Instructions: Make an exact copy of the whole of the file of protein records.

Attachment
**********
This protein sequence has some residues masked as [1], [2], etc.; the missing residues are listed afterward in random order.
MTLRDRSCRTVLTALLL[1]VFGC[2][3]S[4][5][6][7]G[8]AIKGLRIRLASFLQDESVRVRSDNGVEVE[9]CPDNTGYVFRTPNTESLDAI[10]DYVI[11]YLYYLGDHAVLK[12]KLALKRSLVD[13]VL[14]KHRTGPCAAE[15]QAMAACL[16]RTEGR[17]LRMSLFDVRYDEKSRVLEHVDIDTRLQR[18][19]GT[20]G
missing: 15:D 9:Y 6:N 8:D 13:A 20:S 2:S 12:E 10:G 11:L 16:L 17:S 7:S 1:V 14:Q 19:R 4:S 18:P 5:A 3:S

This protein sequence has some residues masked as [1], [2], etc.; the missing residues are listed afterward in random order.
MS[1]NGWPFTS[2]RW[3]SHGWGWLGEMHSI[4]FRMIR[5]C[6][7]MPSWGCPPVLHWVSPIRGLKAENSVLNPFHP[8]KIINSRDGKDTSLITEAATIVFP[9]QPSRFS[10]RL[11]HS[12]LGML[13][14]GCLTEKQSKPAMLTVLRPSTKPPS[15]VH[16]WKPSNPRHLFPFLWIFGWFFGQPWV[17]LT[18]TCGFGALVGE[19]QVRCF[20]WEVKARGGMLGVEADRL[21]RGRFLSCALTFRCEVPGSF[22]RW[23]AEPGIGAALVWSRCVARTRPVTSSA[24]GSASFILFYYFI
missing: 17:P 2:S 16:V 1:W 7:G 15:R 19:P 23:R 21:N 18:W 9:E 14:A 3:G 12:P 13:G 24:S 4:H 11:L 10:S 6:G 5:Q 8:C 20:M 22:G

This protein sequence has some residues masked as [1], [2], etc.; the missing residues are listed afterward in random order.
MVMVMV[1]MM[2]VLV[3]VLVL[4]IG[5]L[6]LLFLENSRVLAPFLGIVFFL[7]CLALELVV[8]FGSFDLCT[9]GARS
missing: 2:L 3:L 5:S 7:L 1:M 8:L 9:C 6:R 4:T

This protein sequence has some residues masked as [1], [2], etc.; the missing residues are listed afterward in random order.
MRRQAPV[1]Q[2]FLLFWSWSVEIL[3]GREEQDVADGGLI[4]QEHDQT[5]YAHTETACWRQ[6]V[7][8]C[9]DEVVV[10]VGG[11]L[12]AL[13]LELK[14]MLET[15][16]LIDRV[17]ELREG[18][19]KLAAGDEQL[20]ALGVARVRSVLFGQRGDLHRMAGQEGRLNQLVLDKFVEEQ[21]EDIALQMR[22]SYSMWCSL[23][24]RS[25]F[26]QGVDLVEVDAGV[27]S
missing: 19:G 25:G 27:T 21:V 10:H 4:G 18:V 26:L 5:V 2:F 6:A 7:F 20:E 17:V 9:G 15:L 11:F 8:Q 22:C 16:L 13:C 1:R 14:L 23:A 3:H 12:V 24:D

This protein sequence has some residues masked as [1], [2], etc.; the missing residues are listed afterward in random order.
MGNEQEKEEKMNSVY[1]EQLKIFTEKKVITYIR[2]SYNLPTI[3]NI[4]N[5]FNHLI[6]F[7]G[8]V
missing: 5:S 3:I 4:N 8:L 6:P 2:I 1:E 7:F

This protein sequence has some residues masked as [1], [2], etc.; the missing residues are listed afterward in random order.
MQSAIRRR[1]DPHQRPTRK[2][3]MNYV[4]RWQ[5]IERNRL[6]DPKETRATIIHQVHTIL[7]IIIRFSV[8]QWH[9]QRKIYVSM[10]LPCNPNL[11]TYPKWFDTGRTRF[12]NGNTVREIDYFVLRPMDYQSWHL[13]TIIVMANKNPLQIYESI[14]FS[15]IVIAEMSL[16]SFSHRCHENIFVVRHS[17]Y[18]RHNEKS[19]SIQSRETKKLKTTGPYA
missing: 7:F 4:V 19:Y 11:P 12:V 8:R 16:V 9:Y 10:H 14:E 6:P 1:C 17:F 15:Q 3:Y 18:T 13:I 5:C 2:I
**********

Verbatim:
This protein sequence has some residues masked as [1], [2], etc.; the missing residues are listed afterward in random order.
MTLRDRSCRTVLTALLL[1]VFGC[2][3]S[4][5][6][7]G[8]AIKGLRIRLASFLQDESVRVRSDNGVEVE[9]CPDNTGYVFRTPNTESLDAI[10]DYVI[11]YLYYLGDHAVLK[12]KLALKRSLVD[13]VL[14]KHRTGPCAAE[15]QAMAACL[16]RTEGR[17]LRMSLFDVRYDEKSRVLEHVDIDTRLQR[18][19]GT[20]G
missing: 15:D 9:Y 6:N 8:D 13:A 20:S 2:S 12:E 10:G 11:L 16:L 17:S 7:S 1:V 14:Q 19:R 4:S 18:P 5:A 3:S

This protein sequence has some residues masked as [1], [2], etc.; the missing residues are listed afterward in random order.
MS[1]NGWPFTS[2]RW[3]SHGWGWLGEMHSI[4]FRMIR[5]C[6][7]MPSWGCPPVLHWVSPIRGLKAENSVLNPFHP[8]KIINSRDGKDTSLITEAATIVFP[9]QPSRFS[10]RL[11]HS[12]LGML[13][14]GCLTEKQSKPAMLTVLRPSTKPPS[15]VH[16]WKPSNPRHLFPFLWIFGWFFGQPWV[17]LT[18]TCGFGALVGE[19]QVRCF[20]WEVKARGGMLGVEADRL[21]RGRFLSCALTFRCEVPGSF[22]RW[23]AEPGIGAALVWSRCVARTRPVTSSA[24]GSASFILFYYFI
missing: 17:P 2:S 16:V 1:W 7:G 15:R 19:P 23:R 21:N 18:W 9:E 14:A 3:G 12:P 13:G 24:S 4:H 11:L 10:S 6:G 5:Q 8:C 20:M 22:G

This protein sequence has some residues masked as [1], [2], etc.; the missing residues are listed afterward in random order.
MVMVMV[1]MM[2]VLV[3]VLVL[4]IG[5]L[6]LLFLENSRVLAPFLGIVFFL[7]CLALELVV[8]FGSFDLCT[9]GARS
missing: 2:L 3:L 5:S 7:L 1:M 8:L 9:C 6:R 4:T

This protein sequence has some residues masked as [1], [2], etc.; the missing residues are listed afterward in random order.
MRRQAPV[1]Q[2]FLLFWSWSVEIL[3]GREEQDVADGGLI[4]QEHDQT[5]YAHTETACWRQ[6]V[7][8]C[9]DEVVV[10]VGG[11]L[12]AL[13]LELK[14]MLET[15][16]LIDRV[17]ELREG[18][19]KLAAGDEQL[20]ALGVARVRSVLFGQRGDLHRMAGQEGRLNQLVLDKFVEEQ[21]EDIALQMR[22]SYSMWCSL[23][24]RS[25]F[26]QGVDLVEVDAGV[27]S
missing: 19:G 25:G 27:T 21:V 10:H 4:G 18:V 26:L 5:V 2:F 6:A 7:F 20:E 17:V 9:G 15:L 11:F 8:Q 22:C 16:L 13:C 1:R 14:L 23:A 3:H 12:V 24:D

This protein sequence has some residues masked as [1], [2], etc.; the missing residues are listed afterward in random order.
MGNEQEKEEKMNSVY[1]EQLKIFTEKKVITYIR[2]SYNLPTI[3]NI[4]N[5]FNHLI[6]F[7]G[8]V
missing: 5:S 3:I 4:N 8:L 6:P 2:I 1:E 7:F

This protein sequence has some residues masked as [1], [2], etc.; the missing residues are listed afterward in random order.
MQSAIRRR[1]DPHQRPTRK[2][3]MNYV[4]RWQ[5]IERNRL[6]DPKETRATIIHQVHTIL[7]IIIRFSV[8]QWH[9]QRKIYVSM[10]LPCNPNL[11]TYPKWFDTGRTRF[12]NGNTVREIDYFVLRPMDYQSWHL[13]TIIVMANKNPLQIYESI[14]FS[15]IVIAEMSL[16]SFSHRCHENIFVVRHS[17]Y[18]RHNEKS[19]SIQSRETKKLKTTGPYA
missing: 7:F 4:V 19:Y 11:P 12:V 8:R 16:V 9:Y 10:H 14:E 6:P 1:C 17:F 15:Q 3:Y 18:T 13:I 5:C 2:I